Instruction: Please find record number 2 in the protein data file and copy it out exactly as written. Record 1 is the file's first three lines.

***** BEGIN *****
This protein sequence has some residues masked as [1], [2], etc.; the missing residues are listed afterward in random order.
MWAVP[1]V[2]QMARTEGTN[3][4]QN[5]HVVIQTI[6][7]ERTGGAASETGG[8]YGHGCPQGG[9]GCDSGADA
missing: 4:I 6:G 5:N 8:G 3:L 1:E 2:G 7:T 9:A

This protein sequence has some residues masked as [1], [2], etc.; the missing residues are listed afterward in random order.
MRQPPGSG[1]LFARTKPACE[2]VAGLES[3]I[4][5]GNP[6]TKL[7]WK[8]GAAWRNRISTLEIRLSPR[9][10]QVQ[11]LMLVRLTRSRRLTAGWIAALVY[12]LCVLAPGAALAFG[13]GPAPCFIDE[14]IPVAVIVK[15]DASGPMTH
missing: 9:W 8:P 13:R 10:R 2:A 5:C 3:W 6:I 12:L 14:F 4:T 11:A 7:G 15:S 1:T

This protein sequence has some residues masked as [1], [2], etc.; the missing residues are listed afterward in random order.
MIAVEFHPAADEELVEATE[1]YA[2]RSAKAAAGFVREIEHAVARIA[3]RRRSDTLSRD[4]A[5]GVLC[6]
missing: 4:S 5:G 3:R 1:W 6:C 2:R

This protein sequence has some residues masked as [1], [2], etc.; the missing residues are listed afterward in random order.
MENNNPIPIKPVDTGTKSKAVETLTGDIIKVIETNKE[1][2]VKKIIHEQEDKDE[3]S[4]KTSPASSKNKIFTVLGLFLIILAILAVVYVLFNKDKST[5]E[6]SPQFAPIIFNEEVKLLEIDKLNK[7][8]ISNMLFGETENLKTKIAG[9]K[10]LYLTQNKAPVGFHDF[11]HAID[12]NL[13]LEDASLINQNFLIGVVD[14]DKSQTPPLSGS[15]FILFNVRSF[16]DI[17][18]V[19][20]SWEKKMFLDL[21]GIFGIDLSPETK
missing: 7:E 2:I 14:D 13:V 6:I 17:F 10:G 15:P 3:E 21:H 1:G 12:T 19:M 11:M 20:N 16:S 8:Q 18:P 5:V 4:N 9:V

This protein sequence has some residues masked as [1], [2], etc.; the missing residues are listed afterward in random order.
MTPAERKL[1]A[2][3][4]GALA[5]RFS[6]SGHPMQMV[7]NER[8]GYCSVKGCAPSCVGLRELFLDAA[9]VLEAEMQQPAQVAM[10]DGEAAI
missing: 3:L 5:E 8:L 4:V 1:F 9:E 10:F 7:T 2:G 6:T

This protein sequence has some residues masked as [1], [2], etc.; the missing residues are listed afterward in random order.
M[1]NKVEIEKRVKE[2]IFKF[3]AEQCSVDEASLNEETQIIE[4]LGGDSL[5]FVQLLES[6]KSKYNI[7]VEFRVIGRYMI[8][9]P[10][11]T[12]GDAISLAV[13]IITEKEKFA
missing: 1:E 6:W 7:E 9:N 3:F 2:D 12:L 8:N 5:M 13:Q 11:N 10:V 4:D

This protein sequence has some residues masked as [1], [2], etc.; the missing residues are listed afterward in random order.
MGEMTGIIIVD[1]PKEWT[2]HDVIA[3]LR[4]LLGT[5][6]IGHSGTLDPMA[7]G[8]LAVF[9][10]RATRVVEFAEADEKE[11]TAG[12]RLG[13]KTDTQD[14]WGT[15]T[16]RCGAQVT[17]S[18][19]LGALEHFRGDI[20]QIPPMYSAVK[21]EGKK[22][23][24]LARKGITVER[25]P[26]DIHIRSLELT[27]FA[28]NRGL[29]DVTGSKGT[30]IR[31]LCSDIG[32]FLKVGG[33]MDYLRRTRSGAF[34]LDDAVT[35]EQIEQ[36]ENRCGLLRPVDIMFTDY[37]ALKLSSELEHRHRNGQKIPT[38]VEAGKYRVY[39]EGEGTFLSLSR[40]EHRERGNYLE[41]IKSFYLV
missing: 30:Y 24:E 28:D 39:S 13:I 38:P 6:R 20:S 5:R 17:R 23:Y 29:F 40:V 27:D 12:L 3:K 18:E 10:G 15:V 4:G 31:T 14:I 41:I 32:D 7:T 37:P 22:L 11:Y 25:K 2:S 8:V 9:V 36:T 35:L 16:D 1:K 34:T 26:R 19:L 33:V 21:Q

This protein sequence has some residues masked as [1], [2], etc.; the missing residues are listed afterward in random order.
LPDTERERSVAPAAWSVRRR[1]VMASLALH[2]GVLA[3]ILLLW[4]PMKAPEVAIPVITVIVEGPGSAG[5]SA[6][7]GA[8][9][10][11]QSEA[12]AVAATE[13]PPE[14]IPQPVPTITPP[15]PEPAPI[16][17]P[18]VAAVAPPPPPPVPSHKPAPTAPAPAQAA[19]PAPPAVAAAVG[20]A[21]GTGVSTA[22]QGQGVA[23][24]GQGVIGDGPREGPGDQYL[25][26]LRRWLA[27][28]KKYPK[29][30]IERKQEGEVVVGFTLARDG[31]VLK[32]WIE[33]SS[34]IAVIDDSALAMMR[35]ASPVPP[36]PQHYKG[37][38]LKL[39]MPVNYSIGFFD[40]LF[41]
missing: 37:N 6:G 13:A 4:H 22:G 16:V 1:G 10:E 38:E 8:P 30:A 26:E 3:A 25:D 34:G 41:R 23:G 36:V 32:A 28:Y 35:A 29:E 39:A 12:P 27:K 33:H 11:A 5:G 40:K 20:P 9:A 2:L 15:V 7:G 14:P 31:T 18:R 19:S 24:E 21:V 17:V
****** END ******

This protein sequence has some residues masked as [1], [2], etc.; the missing residues are listed afterward in random order.
MRQPPGSG[1]LFARTKPACE[2]VAGLES[3]I[4][5]GNP[6]TKL[7]WK[8]GAAWRNRISTLEIRLSPR[9][10]QVQ[11]LMLVRLTRSRRLTAGWIAALVY[12]LCVLAPGAALAFG[13]GPAPCFIDE[14]IPVAVIVK[15]DASGPMTH
missing: 9:W 8:P 13:R 10:R 2:A 5:C 3:W 6:I 12:L 14:F 4:T 11:A 7:G 15:S 1:T